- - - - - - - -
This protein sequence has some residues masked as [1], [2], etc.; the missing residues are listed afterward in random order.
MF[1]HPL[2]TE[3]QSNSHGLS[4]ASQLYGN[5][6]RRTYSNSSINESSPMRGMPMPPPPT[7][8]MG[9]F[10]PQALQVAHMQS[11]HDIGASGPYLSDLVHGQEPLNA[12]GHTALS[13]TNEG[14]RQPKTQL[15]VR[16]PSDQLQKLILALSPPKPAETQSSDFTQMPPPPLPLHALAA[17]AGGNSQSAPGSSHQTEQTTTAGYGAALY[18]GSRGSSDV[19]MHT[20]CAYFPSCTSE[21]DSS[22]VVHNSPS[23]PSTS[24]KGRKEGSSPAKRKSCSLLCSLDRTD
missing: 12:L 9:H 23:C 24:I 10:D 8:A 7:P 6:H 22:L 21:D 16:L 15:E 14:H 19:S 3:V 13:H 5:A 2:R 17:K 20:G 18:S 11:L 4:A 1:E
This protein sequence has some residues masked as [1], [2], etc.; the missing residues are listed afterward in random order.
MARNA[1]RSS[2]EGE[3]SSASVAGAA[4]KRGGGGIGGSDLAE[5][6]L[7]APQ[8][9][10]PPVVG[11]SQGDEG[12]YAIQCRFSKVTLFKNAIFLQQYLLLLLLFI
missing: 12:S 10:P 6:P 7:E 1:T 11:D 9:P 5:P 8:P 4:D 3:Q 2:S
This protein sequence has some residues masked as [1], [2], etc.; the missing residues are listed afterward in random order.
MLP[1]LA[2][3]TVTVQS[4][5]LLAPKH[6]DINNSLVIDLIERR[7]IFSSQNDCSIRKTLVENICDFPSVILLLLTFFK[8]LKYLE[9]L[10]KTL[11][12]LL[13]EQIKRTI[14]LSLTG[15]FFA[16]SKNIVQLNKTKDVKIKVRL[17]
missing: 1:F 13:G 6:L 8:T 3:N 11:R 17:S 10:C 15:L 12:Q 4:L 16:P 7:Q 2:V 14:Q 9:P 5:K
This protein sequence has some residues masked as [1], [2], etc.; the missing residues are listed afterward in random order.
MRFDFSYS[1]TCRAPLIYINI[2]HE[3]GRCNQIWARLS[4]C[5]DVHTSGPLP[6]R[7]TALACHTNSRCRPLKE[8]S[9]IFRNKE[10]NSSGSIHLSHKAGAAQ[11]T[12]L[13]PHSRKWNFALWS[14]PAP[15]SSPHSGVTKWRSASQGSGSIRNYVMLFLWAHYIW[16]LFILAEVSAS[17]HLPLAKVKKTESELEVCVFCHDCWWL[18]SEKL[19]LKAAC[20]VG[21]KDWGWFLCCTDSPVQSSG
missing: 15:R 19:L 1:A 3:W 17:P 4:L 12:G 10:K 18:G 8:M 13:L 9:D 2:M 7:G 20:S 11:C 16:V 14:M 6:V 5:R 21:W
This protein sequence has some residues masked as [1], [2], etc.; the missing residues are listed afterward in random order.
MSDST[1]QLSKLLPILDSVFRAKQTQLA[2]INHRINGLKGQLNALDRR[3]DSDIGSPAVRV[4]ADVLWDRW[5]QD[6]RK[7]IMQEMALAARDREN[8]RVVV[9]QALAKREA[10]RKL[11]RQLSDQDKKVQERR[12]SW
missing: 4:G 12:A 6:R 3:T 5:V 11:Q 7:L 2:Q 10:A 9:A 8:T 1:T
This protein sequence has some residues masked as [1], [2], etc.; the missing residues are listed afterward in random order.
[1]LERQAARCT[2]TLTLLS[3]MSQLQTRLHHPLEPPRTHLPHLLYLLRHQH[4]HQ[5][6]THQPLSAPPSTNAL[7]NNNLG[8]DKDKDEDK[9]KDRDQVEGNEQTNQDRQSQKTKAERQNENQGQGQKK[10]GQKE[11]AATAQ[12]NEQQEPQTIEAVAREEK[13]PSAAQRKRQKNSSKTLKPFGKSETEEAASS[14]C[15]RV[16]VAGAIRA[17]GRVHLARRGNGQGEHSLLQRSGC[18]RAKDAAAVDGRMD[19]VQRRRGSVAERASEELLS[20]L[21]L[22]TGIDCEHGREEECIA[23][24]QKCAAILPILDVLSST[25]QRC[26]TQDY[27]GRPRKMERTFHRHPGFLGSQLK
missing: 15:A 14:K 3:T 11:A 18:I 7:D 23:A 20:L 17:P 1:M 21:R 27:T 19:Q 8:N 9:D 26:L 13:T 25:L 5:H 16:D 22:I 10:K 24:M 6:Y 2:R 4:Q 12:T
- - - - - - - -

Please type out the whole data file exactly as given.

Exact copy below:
This protein sequence has some residues masked as [1], [2], etc.; the missing residues are listed afterward in random order.
MF[1]HPL[2]TE[3]QSNSHGLS[4]ASQLYGN[5][6]RRTYSNSSINESSPMRGMPMPPPPT[7][8]MG[9]F[10]PQALQVAHMQS[11]HDIGASGPYLSDLVHGQEPLNA[12]GHTALS[13]TNEG[14]RQPKTQL[15]VR[16]PSDQLQKLILALSPPKPAETQSSDFTQMPPPPLPLHALAA[17]AGGNSQSAPGSSHQTEQTTTAGYGAALY[18]GSRGSSDV[19]MHT[20]CAYFPSCTSE[21]DSS[22]VVHNSPS[23]PSTS[24]KGRKEGSSPAKRKSCSLLCSLDRTD
missing: 12:L 9:H 23:C 24:I 10:D 8:A 7:P 6:H 22:L 21:D 16:L 15:E 14:H 19:S 3:V 13:H 5:A 2:R 17:K 20:G 18:S 11:L 4:A 1:E
This protein sequence has some residues masked as [1], [2], etc.; the missing residues are listed afterward in random order.
MARNA[1]RSS[2]EGE[3]SSASVAGAA[4]KRGGGGIGGSDLAE[5][6]L[7]APQ[8][9][10]PPVVG[11]SQGDEG[12]YAIQCRFSKVTLFKNAIFLQQYLLLLLLFI
missing: 12:S 10:P 6:P 7:E 1:T 11:D 9:P 5:P 8:P 4:D 3:Q 2:S
This protein sequence has some residues masked as [1], [2], etc.; the missing residues are listed afterward in random order.
MLP[1]LA[2][3]TVTVQS[4][5]LLAPKH[6]DINNSLVIDLIERR[7]IFSSQNDCSIRKTLVENICDFPSVILLLLTFFK[8]LKYLE[9]L[10]KTL[11][12]LL[13]EQIKRTI[14]LSLTG[15]FFA[16]SKNIVQLNKTKDVKIKVRL[17]
missing: 1:F 13:G 6:L 8:T 3:N 11:R 17:S 10:C 15:L 12:Q 4:L 16:P 7:Q 2:V 14:Q 9:P 5:K
This protein sequence has some residues masked as [1], [2], etc.; the missing residues are listed afterward in random order.
MRFDFSYS[1]TCRAPLIYINI[2]HE[3]GRCNQIWARLS[4]C[5]DVHTSGPLP[6]R[7]TALACHTNSRCRPLKE[8]S[9]IFRNKE[10]NSSGSIHLSHKAGAAQ[11]T[12]L[13]PHSRKWNFALWS[14]PAP[15]SSPHSGVTKWRSASQGSGSIRNYVMLFLWAHYIW[16]LFILAEVSAS[17]HLPLAKVKKTESELEVCVFCHDCWWL[18]SEKL[19]LKAAC[20]VG[21]KDWGWFLCCTDSPVQSSG
missing: 15:R 19:L 1:A 3:W 17:P 4:L 12:G 10:K 18:G 8:M 13:L 9:D 2:M 7:G 20:S 11:C 16:V 14:M 6:V 5:R 21:W
This protein sequence has some residues masked as [1], [2], etc.; the missing residues are listed afterward in random order.
MSDST[1]QLSKLLPILDSVFRAKQTQLA[2]INHRINGLKGQLNALDRR[3]DSDIGSPAVRV[4]ADVLWDRW[5]QD[6]RK[7]IMQEMALAARDREN[8]RVVV[9]QALAKREA[10]RKL[11]RQLSDQDKKVQERR[12]SW
missing: 4:G 12:A 6:R 3:T 5:V 11:Q 7:L 2:Q 10:A 9:A 8:T 1:T
This protein sequence has some residues masked as [1], [2], etc.; the missing residues are listed afterward in random order.
[1]LERQAARCT[2]TLTLLS[3]MSQLQTRLHHPLEPPRTHLPHLLYLLRHQH[4]HQ[5][6]THQPLSAPPSTNAL[7]NNNLG[8]DKDKDEDK[9]KDRDQVEGNEQTNQDRQSQKTKAERQNENQGQGQKK[10]GQKE[11]AATAQ[12]NEQQEPQTIEAVAREEK[13]PSAAQRKRQKNSSKTLKPFGKSETEEAASS[14]C[15]RV[16]VAGAIRA[17]GRVHLARRGNGQGEHSLLQRSGC[18]RAKDAAAVDGRMD[19]VQRRRGSVAERASEELLS[20]L[21]L[22]TGIDCEHGREEECIA[23][24]QKCAAILPILDVLSST[25]QRC[26]TQDY[27]GRPRKMERTFHRHPGFLGSQLK
missing: 15:A 14:K 3:T 11:A 18:I 7:D 23:A 20:L 17:P 1:M 21:R 27:T 19:Q 8:N 9:D 26:L 13:T 25:L 5:H 16:D 22:I 10:K 24:M 6:Y 2:R 4:Q 12:T